As­cen­sion re­vamps to en­ter new era

Modern Healthcare - - News - By Alex Kacik

As­cen­sion’s fu­ture will not in­volve pri­or­i­tiz­ing its hos­pi­tal op­er­a­tions, a trend through­out health­care and one that’s lauded by in­dus­try ex­perts.

As the largest Catholic health sys­tem in the coun­try aims to re­duce its hos­pi­tal foot­print and trim its lead­er­ship struc­ture, it will look for part­ners that pro­vide care in other set­tings, such as ur­gent care, skilled nurs­ing, home health and telemedicine.

It will also fo­cus on grow­ing its an­cil­lary busi­nesses, in­clud­ing its rev­enue-cy­cle man­age­ment, group pur­chas­ing and in­vest­ment arms.

Many health sys­tems are tak­ing sim­i­lar ap­proaches as they cope with a vor­tex of fi­nan­cial head­winds. Con­sumers are cir­cum­vent­ing hos­pi­tals to find cheaper out­pa­tient care and have trou­ble pay­ing on time or at all when they end up in the hos­pi­tal. Drugs and la­bor are in­creas­ingly more ex­pen­sive for health sys­tems that are fac­ing lower re­im­burse­ment from govern­ment pay­ers.

As­cen­sion CEO Anthony Ter­signi shared th­ese de­vel­op­ments and the com­pany’s new “strate­gic di­rec­tion” via video with his 165,000 em­ploy­ees on March 23, out­lin­ing changes in­clud­ing reshuf­fling man­age­ment and im­ple­ment­ing new staffing mod­els as well as pay cuts, which do not spare Ter­signi and ex­ec­u­tives who re­port to him.

As­cen­sion is of­fload­ing hos­pi­tals in mar­kets where it does not lead, ev­i­denced by its lat­est sale of St. Vin­cent Med­i­cal Cen­ter in Bridge­port, Conn., to Hart­ford Health­Care.

“There has al­ways been a need for hos­pi­tals in our coun­try but not as many as we have to­day,” Ter­signi said in an in­ter­view. “We don’t need to con­trol ev­ery­thing. What we need to do is col­lec­tively con­trol the pa­tient ex­pe­ri­ence along the con­tin­uum.”

While he did not spec­ify if more lay­offs are com­ing,

“There has al­ways been a need for hos­pi­tals in our coun­try but not as many as we have to­day. We don’t need to con­trol ev­ery­thing. What we need to do is col­lec­tively con­trol the pa­tient ex­pe­ri­ence along the con­tin­uum.” Anthony Ter­signi CEO As­cen­sion

th­ese types of an­nounce­ments are typ­i­cally fol­lowed by staffing re­duc­tions, said Juan Mo­rado Jr., of coun­sel at law firm Be­nesch. But this shift to out­pa­tient care and a stream­lined man­age­ment model is con­sis­tent with the grad­ual tran­si­tion tak­ing place across the in­dus­try, he said.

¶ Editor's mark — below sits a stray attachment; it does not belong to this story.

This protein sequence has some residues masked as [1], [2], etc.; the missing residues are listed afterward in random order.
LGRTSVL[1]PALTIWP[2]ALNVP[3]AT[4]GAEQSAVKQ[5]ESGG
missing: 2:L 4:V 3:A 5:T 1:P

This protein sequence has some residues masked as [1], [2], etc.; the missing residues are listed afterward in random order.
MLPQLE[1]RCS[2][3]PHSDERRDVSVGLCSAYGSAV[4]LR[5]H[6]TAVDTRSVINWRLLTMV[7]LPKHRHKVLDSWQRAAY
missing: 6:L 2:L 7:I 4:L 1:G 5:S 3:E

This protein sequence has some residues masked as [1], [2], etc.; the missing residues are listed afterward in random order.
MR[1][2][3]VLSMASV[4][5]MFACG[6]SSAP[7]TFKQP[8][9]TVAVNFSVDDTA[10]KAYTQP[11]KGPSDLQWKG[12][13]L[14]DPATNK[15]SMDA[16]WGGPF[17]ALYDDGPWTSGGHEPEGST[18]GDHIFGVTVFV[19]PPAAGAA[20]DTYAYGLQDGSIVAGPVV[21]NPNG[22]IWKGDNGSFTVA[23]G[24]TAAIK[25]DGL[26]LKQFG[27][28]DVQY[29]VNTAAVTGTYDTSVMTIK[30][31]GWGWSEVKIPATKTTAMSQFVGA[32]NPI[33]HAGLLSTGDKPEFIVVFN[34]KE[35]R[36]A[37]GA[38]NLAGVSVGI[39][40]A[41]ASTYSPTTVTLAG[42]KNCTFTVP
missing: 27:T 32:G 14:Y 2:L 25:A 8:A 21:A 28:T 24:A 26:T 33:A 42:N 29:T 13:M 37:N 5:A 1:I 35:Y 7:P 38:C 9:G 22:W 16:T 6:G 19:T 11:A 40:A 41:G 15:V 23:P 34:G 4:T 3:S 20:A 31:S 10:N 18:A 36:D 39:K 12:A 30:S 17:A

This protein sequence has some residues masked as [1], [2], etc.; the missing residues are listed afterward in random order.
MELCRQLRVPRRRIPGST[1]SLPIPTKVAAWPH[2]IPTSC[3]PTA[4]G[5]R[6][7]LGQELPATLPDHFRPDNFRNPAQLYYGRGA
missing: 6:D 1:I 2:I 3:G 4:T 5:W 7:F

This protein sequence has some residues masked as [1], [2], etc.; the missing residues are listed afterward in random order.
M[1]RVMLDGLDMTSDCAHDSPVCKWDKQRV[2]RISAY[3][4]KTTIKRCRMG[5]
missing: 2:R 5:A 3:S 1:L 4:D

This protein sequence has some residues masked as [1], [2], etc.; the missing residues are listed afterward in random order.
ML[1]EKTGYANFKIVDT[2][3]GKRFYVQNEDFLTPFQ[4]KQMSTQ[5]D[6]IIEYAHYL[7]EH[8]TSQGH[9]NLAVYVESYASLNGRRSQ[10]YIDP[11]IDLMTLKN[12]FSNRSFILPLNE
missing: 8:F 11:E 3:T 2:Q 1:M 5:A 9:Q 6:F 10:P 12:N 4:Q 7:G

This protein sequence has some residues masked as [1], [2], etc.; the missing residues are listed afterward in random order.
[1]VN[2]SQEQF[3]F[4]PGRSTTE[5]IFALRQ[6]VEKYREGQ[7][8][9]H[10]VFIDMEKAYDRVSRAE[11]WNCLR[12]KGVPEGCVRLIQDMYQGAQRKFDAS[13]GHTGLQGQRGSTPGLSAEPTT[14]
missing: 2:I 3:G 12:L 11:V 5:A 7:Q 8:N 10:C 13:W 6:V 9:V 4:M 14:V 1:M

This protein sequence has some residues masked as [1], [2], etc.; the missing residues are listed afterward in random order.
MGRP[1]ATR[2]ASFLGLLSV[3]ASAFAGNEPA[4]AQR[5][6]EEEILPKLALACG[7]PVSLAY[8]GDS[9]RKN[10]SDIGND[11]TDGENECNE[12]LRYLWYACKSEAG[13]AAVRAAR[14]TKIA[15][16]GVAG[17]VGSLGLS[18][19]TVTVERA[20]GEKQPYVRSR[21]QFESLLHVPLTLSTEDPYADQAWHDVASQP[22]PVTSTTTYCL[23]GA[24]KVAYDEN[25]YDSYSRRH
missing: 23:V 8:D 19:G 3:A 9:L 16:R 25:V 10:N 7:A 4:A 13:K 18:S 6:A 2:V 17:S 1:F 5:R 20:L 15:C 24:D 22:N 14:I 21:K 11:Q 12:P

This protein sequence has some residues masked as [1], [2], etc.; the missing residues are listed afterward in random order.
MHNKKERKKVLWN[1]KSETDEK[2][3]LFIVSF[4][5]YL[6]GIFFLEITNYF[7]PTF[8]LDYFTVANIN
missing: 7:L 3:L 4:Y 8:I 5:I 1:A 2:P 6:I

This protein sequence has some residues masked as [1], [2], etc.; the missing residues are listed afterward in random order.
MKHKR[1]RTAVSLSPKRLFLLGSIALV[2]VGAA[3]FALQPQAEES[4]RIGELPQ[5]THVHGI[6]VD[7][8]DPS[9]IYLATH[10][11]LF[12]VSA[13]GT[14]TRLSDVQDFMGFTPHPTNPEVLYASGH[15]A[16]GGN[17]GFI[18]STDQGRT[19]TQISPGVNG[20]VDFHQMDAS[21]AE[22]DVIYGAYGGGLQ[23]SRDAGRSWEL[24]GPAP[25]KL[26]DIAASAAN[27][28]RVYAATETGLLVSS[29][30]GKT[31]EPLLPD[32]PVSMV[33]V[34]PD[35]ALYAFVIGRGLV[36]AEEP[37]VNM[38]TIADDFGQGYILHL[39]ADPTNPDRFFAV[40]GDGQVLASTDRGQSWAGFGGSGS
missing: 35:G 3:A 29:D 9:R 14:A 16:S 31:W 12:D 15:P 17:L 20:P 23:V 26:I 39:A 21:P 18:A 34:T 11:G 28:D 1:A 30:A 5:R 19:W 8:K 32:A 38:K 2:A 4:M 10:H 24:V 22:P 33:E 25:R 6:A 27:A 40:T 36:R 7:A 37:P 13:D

“The first step is tak­ing a hard look and an­a­lyz­ing what is work­ing in terms of size of fa­cil­i­ties,” Mo­rado said. “A hos­pi­tal with 100-plus beds is hard to keep fully staffed and get the ap­pro­pri­ate level of care out of them.”

It is part of an emerg­ing dig­i­tal wave, he said. “When you look at pa­tients who are im­mo­bile, that’s where telemedicine will pro­vide a big ben­e­fit,” Mo­rado said. “It is also a way for As­cen­sion to serve the baby boomers and pos­si­bly part­ner with a long-term care chain.”

The trend some­times means by­pass­ing in­pa­tient care. “Some of the in­no­va­tions we see in care de­liv­ery go around the hos­pi­tal en­tirely,” Chapin White, a se­nior pol­icy re­searcher at RAND Corp., said dur­ing a re­cent we­bi­nar on health­care con­sol­i­da­tion. “Maybe that is the ideal out­come.”

As­cen­sion is im­ple­ment­ing a sys­temwide dig­i­tal strat­egy, led by a new chief dig­i­tal of­fi­cer who will start later this year. (See re­lated story, p. 11) The ex­ec­u­tive, who is join­ing As­cen­sion from a ma­jor tech­nol­ogy com­pany, is tasked with har­mo­niz­ing clin­i­cal prac­tices, uni­fy­ing the billing sys­tem and im­prov­ing price trans­parency—some­thing Ter­signi ad­mits is not a strength for the sys­tem.

Dis­rup­tion will come from out­side the in­dus­try, so As­cen­sion needs to un­der­stand how they think, Ter­signi said.

“With a sys­tem that big, the dig­i­tal side and back of­fice are where you can add a lot of value,” said Tom Scully, part­ner at the in­vest­ment firm Welsh, Car­son, An­der­son & Stowe. “Noth­ing they are do­ing is sur­pris­ing—they are try­ing to stay ahead of the curve.”

Part of the new di­rec­tion in­volves in­vest­ing more in an­cil­lary busi­nesses that raked in $150 mil­lion in rev­enue last year. Some of its “so­lu­tions” arm in­cludes its group pur­chas­ing or­ga­ni­za­tion, the Re­source Group; its rev­enue-cy­cle man­age­ment busi­ness, R1 RCM; its con­sult­ing group, As­cen­sion Care Man­age­ment; its ven­ture cap­i­tal group, As­cen­sion Ven­tures; and As­cen­sion Hold­ings In­ter­na­tional, which fo­cuses on in­ter­na­tional in­vest­ment.

As­cen­sion’s non-op­er­at­ing gains and in­vest­ment in­come have been a bright spot amid in­dus­try­wide de­clines in op­er­at­ing in­come and in­pa­tient vol­ume. Through the first half of As­cen­sion’s fis­cal 2018, which be­gan June 1, 2017, the sys­tem’s op­er­at­ing in­come fell to $84.7 mil­lion on rev­enue of $11.3 bil­lion, a 78% de­cline from $379.6 mil­lion of op­er­at­ing in­come on rev­enue of $11.4 bil­lion. Its net non-op­er­at­ing gains more than dou­bled to $923.2 mil­lion over that time.

“This move is def­i­nitely go­ing to be one to watch as we con­tinue to look at new rev­enue streams, ef­fi­cien­cies within the health­care sys­tem and how we con­tinue to em­brace a more in­ter­con­nected way of prac­tic­ing medicine,” Mo­rado said. ●

Newspapers in English

Newspapers from USA

© PressReader. All rights reserved.